Everything Mary Leary needed to know about tenacity and resilience, she learned at home. Her father lived a full life despite injuries from World War II that left him fully disabled and forced him to relearn how to walk and talk.
“He lost so much but still managed to obtain two master’s degrees and lead a very successful career,” says Leary. An only child raised in upstate New York, she attributes much of her professional success in leading senior living and long-term care organizations to the work ethic and persistence her parents instilled in her.
“My dad never gave up, and because of that I’ve always had a drive to succeed,” she says. It’s a trait that hasn’t gone unnoticed by colleagues and friends.
“I think the key to Mary’s success is her inner drive,” says Robert Werdan, vice president of marketing and public relations at Presbyterian Homes in Evanston, IL, and a former colleague at Classic Residence by Hyatt. “She never takes her eyes off the goal, not for a minute.”
Leary holds big expectations for her employees as well.
“I set a really high bar, and then support and hopefully inspire people, and I think they often surprise themselves in what they’re able to accomplish,” she says.
Her employees agree that she can be tough, but add that she is always fair and respectful, and that she leads by example.
“She worked her way up in this world, and before she teaches something, she learns and masters it herself,” says René Ristau, who served as Leary’s assistant at Hyatt and now is vice president and director of asset management at Syndicated Equities.
With that disciplined work ethic comes a great sense of humor and compassion, says Joseph Zajdel, vice president of business development at Mather LifeWays. Photos from her time at Mather depict her taking part in employee team-building activities and workplace celebrations.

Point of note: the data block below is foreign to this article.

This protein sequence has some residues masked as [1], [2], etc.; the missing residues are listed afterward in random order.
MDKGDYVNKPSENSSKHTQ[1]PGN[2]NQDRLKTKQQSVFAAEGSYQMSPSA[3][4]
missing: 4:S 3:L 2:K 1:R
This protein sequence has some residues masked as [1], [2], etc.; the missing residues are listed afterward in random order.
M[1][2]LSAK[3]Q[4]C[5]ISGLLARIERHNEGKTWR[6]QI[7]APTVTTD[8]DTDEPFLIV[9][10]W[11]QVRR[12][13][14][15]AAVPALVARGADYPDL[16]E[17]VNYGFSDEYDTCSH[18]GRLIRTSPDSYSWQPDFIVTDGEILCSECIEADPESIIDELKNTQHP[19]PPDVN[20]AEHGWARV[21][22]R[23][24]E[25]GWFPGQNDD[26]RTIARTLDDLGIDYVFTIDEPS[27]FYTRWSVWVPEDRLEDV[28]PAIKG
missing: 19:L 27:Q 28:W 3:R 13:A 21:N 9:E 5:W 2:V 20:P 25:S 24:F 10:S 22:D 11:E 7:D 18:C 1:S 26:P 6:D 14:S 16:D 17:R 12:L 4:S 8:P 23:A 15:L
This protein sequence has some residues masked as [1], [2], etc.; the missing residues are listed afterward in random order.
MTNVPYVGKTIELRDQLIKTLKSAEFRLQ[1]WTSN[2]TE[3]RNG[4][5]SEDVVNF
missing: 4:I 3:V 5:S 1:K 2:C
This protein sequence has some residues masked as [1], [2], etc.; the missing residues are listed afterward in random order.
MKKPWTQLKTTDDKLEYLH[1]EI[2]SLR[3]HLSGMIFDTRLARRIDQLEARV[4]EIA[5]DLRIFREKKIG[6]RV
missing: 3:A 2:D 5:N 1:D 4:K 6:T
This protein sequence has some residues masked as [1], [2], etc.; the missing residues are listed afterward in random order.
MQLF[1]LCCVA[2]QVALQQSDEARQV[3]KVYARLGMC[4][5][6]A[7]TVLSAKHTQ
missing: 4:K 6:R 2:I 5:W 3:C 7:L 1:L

“She constantly celebrates the accomplishments of our team and brings a sense of joy into everything she does,” Zajdel says.
Much of her drive for success stems from a fervent desire to change society’s perception of older adults. That aspiration has occasionally sent Leary across the globe. Several years ago, for example, she and her husband, Richard Lin, DMD, spent time in Bhutan. The country in the eastern Himalayas measures prosperity by gauging its citizens’ happiness levels, not by calculating the country’s gross domestic product.
“This really resonated with me, and our Mather LifeWays Institute on Aging does a lot of work on positive aging and happiness, so I wanted to go and learn more about it,” Leary says. She and Lin, a dentist, travel as often as their schedules allow, often to countries in South and Southeast Asia.
“We’d actually really love to live outside the United States during our ‘repriorment’ — that time in our lives when we’re finally able to pursue those pushed aside but not forgotten dreams, wishes and passions,” she says. Before then, though, she admits she may need to work on learning a few more words in Thai, Vietnamese and other foreign languages.
“I’m not really good with languages, but you pick a country, and I know all the food words for it,” Leary says. “I’ve honestly never met a food I didn’t like.”
Graduates with bachelor’s degree in business/health services administration from Cornell University
Hired as regional project director at CIDS Inc. and Special Children’s Center Inc., to design and execute a program for training the parents of disabled preschool children
Receives master’s degree in health policy and management from Harvard University; Joins American Medical International Inc. as a strategic planning consultant
Named national director of product development/sales at Classic Residence by Hyatt, the senior living affiliate of Hyatt Corporation
Named COO at Classic Residence by Hyatt
Hired as CEO and president of Mather LifeWays
Oversees opening of The Mather, an award-winning Mather LifeWays CCRC in Evanston, IL